Plans to eliminate a Northern riding must be opposed

Proposed changes to Ontario’s riding boundaries would see Northern Ontario lose a seat in the next federal election slated, for now, for 2025. This follows a long pattern of muting Northern voices at the federal level and has the potential for dire impacts on the interests of municipalities, businesses and individuals within the current boundaries of the current Algoma-Manitoulin-Kapuskasing, our riding, which is the one targeted for elimination and redistribution.

The Federal Electoral Districts Redistribution Commission’s remit is to ensure that all federal ridings across this big, largely empty, nation have approximately the same populations. That means that as Southern Ontario gets more crowded, short of increasing the number of electoral districts in this province, ones are pinched from less crowded areas (like ours) and given to our southern neighbours.

Canada is a nation that covers a vast geographical area with varying cultures and often diverse interests spread across an equally diverse landscape. There are many voices which need to be heard at all levels of government; heard and taken into account when decisions impacting on their regions are being debated. Rural regions are not well equipped to amplify their voices and while urban centres benefit from both economies of scale and a surfeit of resources that act to further enhance the interests of urban centres, rural communities tend to be balkanized and diluted by both geography and the limited financial and human resources available to them.

One of the places where those voices can still be heard is within the hallowed halls of our democracy.

While the concept of one person, one vote, is a major tenant of democracy, there are other important facets to true representative democracy. The tyranny of the majority is enhanced by a slavish devotion to the one person, one vote, concept. Urban centres currently dominate the floor when it comes to debate at both Queens Park and the federal Parliament and the argument can be made that is a sensible approach. Yet, rural voices are legitimate and bring important concepts to the table.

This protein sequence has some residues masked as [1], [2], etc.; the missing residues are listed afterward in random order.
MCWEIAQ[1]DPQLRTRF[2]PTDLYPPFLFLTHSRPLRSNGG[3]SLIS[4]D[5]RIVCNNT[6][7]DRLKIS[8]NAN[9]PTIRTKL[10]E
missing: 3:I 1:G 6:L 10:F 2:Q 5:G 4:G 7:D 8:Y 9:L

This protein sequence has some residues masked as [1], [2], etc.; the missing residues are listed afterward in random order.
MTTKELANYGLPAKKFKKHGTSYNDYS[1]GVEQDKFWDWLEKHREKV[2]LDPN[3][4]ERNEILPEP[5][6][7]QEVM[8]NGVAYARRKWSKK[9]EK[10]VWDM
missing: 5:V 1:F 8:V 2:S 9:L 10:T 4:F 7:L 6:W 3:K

As federal ridings become more and more urbanized due to population growth, the voices of rural communities fade further into the shadows. That results in a loss for everyone.

Rural communities have very different realities than those of urban ridings which can be crossed in the course of an afternoon’s stroll or an hour’s bicycle ride. Accessing services for most electors living in rural ridings is difficult, if not impossible.

Delivering services in rural areas is very challenging and expensive, so it is little wonder that bureaucrats are reluctant to encourage anyone to continue to reside in the “hinterland.” When dollars are allocated on the basis of the number of electors residing in a riding, the equation becomes simpler to calculate than when distances and lack of infrastructure are taken into account, as they certainly should be.

For those of us living on Manitoulin Island, the questions is anything but theoretical. These decisions will have very real impacts on our rural quality of life. Not all change is bad and the impetus to push back against change can be instinctive, but when it is clear that a proposed change will not be in the best interests of our communities, it is time to push back and hard.

Time is of the essence. The turnaround time for comment is measured in mere days and weeks and the arguments can be complicated and challenging to present.

Now is the time for all Northern citizens to come to the aid of their ridings, because regardless of partisan bent—these proposed changes will be bad for everyone.